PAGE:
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OUTDOORS: Bears on the prowl

OUTDOORS: Bears on the prowl

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The last thing I need in my yard is a bear. I have a fence that keeps the deer at bay, but the lightweight wire is no match for a black bear, and there has been one spotted on several occasions within a mile of my house. This is the time of year when there are many encounters between those in suburbia and black bears. As hot weather and food sources dry up in the mountains, and if the mast is poor, the bears come to town to investigate. Yes, they literally come to town.

A friend of mine lives on the edge of town in Louisa and says there are two families of bears on the prowl in his neighborhood. One mama bear has two cubs, and the other three. The last thing on Earth that you want is to come between a mother bear and her young. That is a recipe for disaster.

We have a ton of bears in Virginia; maybe more than in colonial days. The Department of Wildlife Resources (DWR) has done a tremendous job in managing bear populations. Last year was a record harvest for bear hunters with some 3,540 animals tagged—an increase of 30% year over year. But when bears produce two, three and even four cubs, it’s easy to see how the population can surge.

The main attraction that brings bears to town is smell. Bears can smell good things a’brewing from a long way off. Bears, in fact, are thought to have the keenest sense of smell of any animal on Earth. I had a bird dog that could wind a quail at a hundred yards. A dog’s sense of smell is up to 100 times greater than a human, but bears have a sense of smell seven times better than even a bloodhound. When the wind and conditions are right, a bear can smell an animal carcass from up to 20 miles away. It’s no wonder, then, they are drawn to residential trash cans emitting putrid odors.

Years ago, when I first started bow hunting, Ray Walker, a local game warden, called and said he had received a complaint from a lady who said a bear was regularly coming to her yard and even opened the freezer door on her back porch. He knew I bow hunted and asked if I would set up near her property and check it out. I did, reluctantly. This was a big bear she was seeing and he would not take kindly to an arrow in his backside. But I went, stayed until dark and the bear didn’t show. Whew!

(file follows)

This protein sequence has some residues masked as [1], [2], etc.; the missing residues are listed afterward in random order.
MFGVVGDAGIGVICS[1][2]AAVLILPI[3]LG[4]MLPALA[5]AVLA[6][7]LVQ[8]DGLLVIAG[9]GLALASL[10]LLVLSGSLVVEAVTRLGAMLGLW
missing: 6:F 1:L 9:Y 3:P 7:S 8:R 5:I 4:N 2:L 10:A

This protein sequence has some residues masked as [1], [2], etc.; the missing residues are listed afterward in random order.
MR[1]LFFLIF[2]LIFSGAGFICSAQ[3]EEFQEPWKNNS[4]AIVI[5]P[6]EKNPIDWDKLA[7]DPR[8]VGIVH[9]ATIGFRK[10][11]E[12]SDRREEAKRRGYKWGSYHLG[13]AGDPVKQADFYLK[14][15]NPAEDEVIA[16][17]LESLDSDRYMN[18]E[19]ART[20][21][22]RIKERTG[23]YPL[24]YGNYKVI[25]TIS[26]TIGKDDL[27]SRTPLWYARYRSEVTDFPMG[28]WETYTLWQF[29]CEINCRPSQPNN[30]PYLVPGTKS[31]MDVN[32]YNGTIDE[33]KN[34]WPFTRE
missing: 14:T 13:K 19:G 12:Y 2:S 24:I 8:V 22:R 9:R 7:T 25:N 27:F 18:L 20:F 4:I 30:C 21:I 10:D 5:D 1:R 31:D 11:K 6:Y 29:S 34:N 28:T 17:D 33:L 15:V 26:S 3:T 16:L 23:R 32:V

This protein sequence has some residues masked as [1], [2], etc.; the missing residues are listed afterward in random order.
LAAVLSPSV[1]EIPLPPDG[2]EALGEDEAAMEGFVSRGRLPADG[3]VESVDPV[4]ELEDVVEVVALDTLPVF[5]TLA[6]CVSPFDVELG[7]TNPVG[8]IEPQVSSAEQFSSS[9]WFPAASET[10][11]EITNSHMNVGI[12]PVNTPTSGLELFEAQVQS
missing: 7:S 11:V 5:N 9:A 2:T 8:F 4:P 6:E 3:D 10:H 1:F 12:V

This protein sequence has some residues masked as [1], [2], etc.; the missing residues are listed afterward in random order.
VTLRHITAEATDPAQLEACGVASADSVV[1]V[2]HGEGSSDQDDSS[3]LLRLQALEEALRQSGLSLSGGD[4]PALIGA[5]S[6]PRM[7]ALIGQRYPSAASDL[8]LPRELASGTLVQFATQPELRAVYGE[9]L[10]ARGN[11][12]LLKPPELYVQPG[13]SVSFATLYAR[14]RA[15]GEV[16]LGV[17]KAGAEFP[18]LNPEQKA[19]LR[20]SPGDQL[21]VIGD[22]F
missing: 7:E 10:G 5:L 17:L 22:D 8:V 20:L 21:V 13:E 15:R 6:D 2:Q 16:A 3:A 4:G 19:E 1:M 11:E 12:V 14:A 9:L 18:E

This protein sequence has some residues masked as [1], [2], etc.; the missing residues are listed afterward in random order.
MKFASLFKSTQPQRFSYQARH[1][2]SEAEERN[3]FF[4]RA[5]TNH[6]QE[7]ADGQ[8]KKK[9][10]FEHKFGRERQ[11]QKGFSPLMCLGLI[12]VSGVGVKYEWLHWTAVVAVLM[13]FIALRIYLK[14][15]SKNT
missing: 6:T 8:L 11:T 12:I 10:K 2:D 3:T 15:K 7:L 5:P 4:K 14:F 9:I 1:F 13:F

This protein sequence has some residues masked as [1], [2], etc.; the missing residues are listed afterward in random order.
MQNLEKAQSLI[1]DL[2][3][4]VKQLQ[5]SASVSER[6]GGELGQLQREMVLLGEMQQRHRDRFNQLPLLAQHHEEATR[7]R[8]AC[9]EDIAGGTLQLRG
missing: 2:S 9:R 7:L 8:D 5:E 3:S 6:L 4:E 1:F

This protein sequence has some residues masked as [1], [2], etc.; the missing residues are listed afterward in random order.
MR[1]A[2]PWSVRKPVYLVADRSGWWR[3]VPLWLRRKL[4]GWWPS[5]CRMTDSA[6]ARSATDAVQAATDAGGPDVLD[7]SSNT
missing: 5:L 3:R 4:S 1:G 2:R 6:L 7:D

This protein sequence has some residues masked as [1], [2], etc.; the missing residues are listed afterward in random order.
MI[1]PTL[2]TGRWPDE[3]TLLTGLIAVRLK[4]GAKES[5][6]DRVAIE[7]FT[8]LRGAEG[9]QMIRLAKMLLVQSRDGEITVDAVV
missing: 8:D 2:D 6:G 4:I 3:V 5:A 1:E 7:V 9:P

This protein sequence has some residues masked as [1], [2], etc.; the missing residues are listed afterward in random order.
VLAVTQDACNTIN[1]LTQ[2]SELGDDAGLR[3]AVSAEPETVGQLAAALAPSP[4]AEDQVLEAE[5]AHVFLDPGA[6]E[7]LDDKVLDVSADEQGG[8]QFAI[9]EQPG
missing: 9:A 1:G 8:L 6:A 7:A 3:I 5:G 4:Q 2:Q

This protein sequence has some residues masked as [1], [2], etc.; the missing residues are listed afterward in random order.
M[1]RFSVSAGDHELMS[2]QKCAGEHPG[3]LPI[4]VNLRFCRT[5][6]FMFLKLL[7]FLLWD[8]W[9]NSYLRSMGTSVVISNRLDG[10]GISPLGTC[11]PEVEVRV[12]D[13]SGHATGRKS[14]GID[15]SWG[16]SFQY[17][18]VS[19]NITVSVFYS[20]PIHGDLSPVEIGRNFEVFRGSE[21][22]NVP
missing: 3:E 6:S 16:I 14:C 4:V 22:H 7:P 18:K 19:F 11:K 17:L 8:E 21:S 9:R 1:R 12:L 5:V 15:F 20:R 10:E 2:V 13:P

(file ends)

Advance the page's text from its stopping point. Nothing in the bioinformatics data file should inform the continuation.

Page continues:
Afterward, I chatted with the lady, asking what might be drawing the bear and she admitted to pouring bacon grease outside on some rocks where she burned trash.

If I can smell bacon grease from three blocks away, that bear could smell it from Pennsylvania. She stopped pouring the grease outside and never saw the bear again.

If you would rather not have a 300 pound bear in your backyard, consider some of these preventive measures:

  • Remove bird feeders. That’s one if the first things a bear will inspect.
  • Secure your garbage, store it in a shed or garage if possible and put out the trash the morning of pick-up, not the night before.
  • Pick up pet food. Don’t leave food bowls outside overnight.
  • If you have a compost heap, avoid putting any meats in it.
  • Keep your grill clean. That can be a main attractant for bears.

These few simple measures may help prevent an encounter you would rather not have.

—Contact Jim Brewer at

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